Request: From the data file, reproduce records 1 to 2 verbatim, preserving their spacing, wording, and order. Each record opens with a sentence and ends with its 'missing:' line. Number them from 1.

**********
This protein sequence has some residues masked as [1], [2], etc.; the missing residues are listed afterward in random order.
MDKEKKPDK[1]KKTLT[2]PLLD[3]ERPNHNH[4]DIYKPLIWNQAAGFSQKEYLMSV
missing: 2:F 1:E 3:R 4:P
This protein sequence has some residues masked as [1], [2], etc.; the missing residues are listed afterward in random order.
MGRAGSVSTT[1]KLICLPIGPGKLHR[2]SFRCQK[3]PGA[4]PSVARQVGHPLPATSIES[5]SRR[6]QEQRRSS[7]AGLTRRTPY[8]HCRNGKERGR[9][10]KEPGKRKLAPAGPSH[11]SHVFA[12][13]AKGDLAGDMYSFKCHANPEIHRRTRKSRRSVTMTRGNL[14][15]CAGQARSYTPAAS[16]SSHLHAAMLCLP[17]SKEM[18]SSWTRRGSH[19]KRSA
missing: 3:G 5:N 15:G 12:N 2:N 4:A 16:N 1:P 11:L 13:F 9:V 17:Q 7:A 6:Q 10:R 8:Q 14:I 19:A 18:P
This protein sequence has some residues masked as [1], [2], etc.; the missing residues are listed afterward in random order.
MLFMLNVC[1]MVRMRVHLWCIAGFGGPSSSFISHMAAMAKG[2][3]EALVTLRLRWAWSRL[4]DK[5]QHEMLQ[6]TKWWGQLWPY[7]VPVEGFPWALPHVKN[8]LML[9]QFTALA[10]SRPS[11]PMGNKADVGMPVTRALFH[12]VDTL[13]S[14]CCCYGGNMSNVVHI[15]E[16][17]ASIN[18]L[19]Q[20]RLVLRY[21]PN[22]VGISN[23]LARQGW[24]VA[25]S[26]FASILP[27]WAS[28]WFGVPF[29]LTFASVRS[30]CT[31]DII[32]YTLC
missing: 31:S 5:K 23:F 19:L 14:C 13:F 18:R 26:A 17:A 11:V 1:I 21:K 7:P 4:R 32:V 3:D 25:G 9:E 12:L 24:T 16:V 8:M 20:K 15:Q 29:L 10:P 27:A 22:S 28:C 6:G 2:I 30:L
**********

This protein sequence has some residues masked as [1], [2], etc.; the missing residues are listed afterward in random order.
MDKEKKPDK[1]KKTLT[2]PLLD[3]ERPNHNH[4]DIYKPLIWNQAAGFSQKEYLMSV
missing: 2:F 1:E 3:R 4:P
This protein sequence has some residues masked as [1], [2], etc.; the missing residues are listed afterward in random order.
MGRAGSVSTT[1]KLICLPIGPGKLHR[2]SFRCQK[3]PGA[4]PSVARQVGHPLPATSIES[5]SRR[6]QEQRRSS[7]AGLTRRTPY[8]HCRNGKERGR[9][10]KEPGKRKLAPAGPSH[11]SHVFA[12][13]AKGDLAGDMYSFKCHANPEIHRRTRKSRRSVTMTRGNL[14][15]CAGQARSYTPAAS[16]SSHLHAAMLCLP[17]SKEM[18]SSWTRRGSH[19]KRSA
missing: 3:G 5:N 15:G 12:N 2:N 4:A 16:N 1:P 11:L 13:F 9:V 17:Q 7:A 6:Q 10:R 8:Q 14:I 19:A 18:P